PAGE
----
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EMC channel partners will gain a new
portfolio of IT governance, risk and compliance products to sell by the end of
the first quarter after the company makes good on plans to acquire the GRC
firm Archer Technologies.

Security Division announced yesterday its plans to acquire Archer in order to
bolster its ability to offer solutions that enable customers to visualize and
manage risk, as well as automate policy enforcement and reporting of security
controls across physical and virtualized IT environments.

“Traditional security management focuses primarily on addressing technology
issues, but our customers are telling us that their real challenges are in the
areas of policy management, audit and compliance,” Art Coviello, president, RSA,
The Security Division of EMC, said in a
statement about the reason RSA targeted

Based in Overland Park, Kan.,
Archer currently supports a base of 6 million licensed users and a strong
roster of clients that includes 25 of the Fortune 100. The engine behind its
product portfolio is the Archer SmartSuite Framework, which can be deployed
on-premises or through SaaS (software as a service).

RSA executives say that the suite of
products built on top of the product, including Policy, Risk, Compliance,
Enterprise, Incident, Vendor, Threat, Business Continuity and Audit Management,
complements RSA’s existing data loss
prevention (DLP) and security information
and event management (SIEM) products, as well as the EMC
Ionix configuration management and compliance products.

The company hopes to fold Archer’s GRC
capabilities into the EMC ecosystem to offer
end-to-end visibility and reporting about information movement and
infrastructure configuration.
“With Archer, we can also make information security a more integrated element
of overall IT-GRC efforts,” Coviello said.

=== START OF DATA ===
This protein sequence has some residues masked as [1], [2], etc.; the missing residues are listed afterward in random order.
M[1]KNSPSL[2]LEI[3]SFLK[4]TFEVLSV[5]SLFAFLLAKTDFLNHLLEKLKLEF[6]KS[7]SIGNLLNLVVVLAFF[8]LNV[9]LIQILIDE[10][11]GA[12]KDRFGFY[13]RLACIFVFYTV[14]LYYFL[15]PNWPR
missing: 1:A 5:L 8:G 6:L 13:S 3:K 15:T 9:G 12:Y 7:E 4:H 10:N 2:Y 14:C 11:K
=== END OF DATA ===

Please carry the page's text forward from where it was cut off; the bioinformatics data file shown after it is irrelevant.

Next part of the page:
“We can help customers unify their visibility and processes across security,
business continuity, configuration management and a range of broader IT
compliance tasks.”

EMC did not disclose the terms of the
acquisition of Archer, which is privately held. The deal is expected to close
by the end of the quarter. RSA will run
Archer as its own business unit, and executives say that it will leverage
Archer technology through its EMC Consulting
business through EMC Global Services, as
well as offering the products through EMC’s
partner ecosystem. This will be the first major availability of Archer through
the channel, as the company itself did not have a concrete channel program.

“Putting the resources of EMC and its RSA
Security Division behind us will bring tremendous leverage to our technology
development, customer support, partner ecosystem and go-to-market
capabilities,” Jon Darbyshire, CEO of Archer
Technologies, said in a statement. “We are in 25 percent of the Fortune 100
companies today, but EMC’s customers include
nearly 100 percent of them. With EMC’s
global reach, we will gain the scale we need to expand our market penetration
while continuing our strong tradition of customer-driven innovation.”